Recently Browsing 0 members
No registered users viewing this page.
By Patrik Strom
This is a miniature from last year. A NPC barbarian in a game I’m playing in got a two handed sword, which the old miniature used to represent the character of course didn’t have. So it was time for a switch. Overall it went fairly quick to complete the figure and I’m quite happy with the results.
I painted these up about 6 months ago for my brother so he could surprise his players; he was running a small adventure for a group of people who hadn't played D&D before, and I wanted to help him get them to love the game. And nothing says "hey this game is awesome" more than when it has minis in it, and especially when those minis look like their character. They just finished their intro adventure this past weekend, so I thought I'd share.
Reaper Figs used:
02926: Gungor, Half-Orc Monk
77118: Tiviel, Hellborn Rogue
77060: Dragonman Warrior
77166: Balto Burrowell, Gnome Wizard
Apologies on the next pics, my brother took them and sent them to me via his phone, but didn't know much about the intricacies of photoing minis (I barely know more than he does):
The first two aren't anything super special; I had very little description to go off other than brown-hair halfling, and white dragonborn/black eyes. I did make the cloth purple on the dragonborn to make him match the hair on the upcoming tiefling since those players are a husband-wife duo in the real world.
The next figure I wish I could paint again, because I did some poor color choices with her shirt and skin; in the pics they look too similar, and they are. I'd redo the shirt, but not the green hotpants, because the player loved them.
This last one is my favorite, because I think he came out the best. He was the last one I painted, so a lot of the dust and cobwebs on my skill had been blown off. He's the only one that I was actually able to get a detailed character description of (steathily, because the minis were a surprise), so I didn't have to make up an entire scheme on my own (color scheme is the hardest part for me). Plus, the player said he had a mohawk, so I got to sculpt a faux-hawk on him.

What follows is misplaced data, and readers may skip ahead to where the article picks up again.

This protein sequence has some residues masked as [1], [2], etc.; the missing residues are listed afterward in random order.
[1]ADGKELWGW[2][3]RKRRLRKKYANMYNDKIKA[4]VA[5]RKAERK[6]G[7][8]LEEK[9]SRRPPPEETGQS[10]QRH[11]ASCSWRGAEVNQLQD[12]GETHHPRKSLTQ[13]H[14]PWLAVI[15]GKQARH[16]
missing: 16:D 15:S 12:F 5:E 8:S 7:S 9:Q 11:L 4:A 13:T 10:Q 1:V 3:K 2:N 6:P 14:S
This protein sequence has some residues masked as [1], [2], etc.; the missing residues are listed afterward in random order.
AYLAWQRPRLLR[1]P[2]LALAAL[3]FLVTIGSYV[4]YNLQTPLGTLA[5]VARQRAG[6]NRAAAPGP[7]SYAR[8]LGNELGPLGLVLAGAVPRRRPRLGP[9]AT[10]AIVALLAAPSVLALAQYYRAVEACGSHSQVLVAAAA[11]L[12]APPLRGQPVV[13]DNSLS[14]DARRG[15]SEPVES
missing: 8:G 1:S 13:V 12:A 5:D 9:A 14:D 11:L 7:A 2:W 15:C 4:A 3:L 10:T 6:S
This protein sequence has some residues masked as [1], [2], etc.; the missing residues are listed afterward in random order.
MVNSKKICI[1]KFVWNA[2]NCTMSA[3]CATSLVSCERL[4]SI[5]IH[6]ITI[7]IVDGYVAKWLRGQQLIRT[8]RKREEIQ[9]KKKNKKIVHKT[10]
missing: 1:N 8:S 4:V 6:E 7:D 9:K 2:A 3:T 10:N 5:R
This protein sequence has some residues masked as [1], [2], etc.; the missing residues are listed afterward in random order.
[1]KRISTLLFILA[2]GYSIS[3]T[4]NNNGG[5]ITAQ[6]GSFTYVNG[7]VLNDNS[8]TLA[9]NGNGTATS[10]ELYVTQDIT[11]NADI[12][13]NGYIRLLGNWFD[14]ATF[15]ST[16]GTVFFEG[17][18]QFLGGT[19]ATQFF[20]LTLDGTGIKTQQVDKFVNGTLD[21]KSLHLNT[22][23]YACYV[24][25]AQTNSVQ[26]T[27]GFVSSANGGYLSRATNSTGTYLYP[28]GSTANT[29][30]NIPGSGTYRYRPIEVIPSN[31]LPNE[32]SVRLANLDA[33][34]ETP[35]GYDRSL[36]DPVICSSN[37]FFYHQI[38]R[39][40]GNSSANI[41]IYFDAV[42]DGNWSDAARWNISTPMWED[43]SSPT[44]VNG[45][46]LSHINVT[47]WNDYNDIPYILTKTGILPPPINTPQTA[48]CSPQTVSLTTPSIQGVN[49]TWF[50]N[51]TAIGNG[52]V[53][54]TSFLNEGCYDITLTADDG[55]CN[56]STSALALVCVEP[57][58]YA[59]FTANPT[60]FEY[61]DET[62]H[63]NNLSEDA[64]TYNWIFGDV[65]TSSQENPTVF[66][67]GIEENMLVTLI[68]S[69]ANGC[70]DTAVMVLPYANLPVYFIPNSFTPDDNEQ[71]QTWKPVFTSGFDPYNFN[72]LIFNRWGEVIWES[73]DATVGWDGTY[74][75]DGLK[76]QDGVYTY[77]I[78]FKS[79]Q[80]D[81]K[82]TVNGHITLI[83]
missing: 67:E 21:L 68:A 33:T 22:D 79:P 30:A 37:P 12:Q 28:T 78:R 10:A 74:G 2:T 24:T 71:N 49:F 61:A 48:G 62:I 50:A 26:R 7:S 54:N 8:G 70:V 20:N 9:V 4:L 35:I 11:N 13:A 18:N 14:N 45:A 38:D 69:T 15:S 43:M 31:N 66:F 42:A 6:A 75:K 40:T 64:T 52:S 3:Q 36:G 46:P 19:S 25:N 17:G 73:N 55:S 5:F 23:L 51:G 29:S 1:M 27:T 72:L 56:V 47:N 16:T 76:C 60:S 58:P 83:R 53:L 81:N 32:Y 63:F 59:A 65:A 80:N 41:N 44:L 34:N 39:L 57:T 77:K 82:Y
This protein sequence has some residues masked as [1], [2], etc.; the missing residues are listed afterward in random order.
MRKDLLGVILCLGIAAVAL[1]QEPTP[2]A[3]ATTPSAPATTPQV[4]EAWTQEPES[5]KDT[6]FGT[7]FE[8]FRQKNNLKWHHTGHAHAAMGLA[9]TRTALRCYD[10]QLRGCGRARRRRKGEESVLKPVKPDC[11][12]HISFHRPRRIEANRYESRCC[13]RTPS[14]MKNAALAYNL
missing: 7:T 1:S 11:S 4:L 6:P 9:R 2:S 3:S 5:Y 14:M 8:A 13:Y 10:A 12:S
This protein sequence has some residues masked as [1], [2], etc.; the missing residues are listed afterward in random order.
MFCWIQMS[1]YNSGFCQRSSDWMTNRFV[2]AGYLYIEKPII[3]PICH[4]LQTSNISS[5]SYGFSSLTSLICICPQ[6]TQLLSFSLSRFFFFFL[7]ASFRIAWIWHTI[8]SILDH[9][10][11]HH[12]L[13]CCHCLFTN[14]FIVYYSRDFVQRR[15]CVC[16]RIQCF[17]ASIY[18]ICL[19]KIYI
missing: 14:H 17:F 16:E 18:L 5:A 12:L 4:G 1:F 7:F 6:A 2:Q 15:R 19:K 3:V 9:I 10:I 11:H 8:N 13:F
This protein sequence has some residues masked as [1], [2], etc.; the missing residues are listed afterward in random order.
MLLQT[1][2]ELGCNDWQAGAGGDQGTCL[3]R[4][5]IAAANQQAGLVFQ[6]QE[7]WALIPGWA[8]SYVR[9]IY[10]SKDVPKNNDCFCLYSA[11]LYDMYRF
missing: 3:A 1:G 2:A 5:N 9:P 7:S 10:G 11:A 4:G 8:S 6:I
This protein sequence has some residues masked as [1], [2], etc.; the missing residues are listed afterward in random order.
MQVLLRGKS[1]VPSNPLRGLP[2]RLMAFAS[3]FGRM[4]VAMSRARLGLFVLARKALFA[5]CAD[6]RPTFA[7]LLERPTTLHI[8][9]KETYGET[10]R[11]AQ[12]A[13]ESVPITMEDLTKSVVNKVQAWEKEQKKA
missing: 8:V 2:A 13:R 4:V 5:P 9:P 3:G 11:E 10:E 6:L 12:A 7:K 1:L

Two regrets on him: the shadow color defining his muscles is too stark, wish I had gone with something a little lighter, and I'd redo his fauxhawk into a more spikey one.
Overall, I'm quite pleased with how they all turned out. They were the first ones I had done in several years, and the first ones I had done since my health problems snowballed; they were very much an "Am I able to still do this?" project. The fact that the players loved them, and wanted to keep them after they finished their adventure makes them all-the-more special to me (and they did get to keep them).
This is the mini I painted a few months back.
My first try at painting tattoos too :D
I'm very happy how he turned out, I've used him as a boss in my dnd campaign and people loved him :D
Next to a Mantic Greatax Orc :D
Next to a heavily converted 03197: Thelgar Halfblood :D
Julie Guthrie knows how to sculpt 'em! I love the twisted locks of hair on this lady, who meets the decency standards of the forum by fractions of a millimeter.
And while we're on a kick of well-built tropical adventurers with a healthy disdain for pants, here's Todd Harris's Jaatu. An excellent sculpt in the grand Imaro fashion, with dragon/crocodile armor and an axe that you KNOW does more than just hack at things. Axes with faces are not to be trifled with.
Both of these are perfect for the Chultan-set Tomb of Annihiliation, which I'm running currently.
Who's Online 22 Members, 0 Anonymous, 145 Guests (See full list)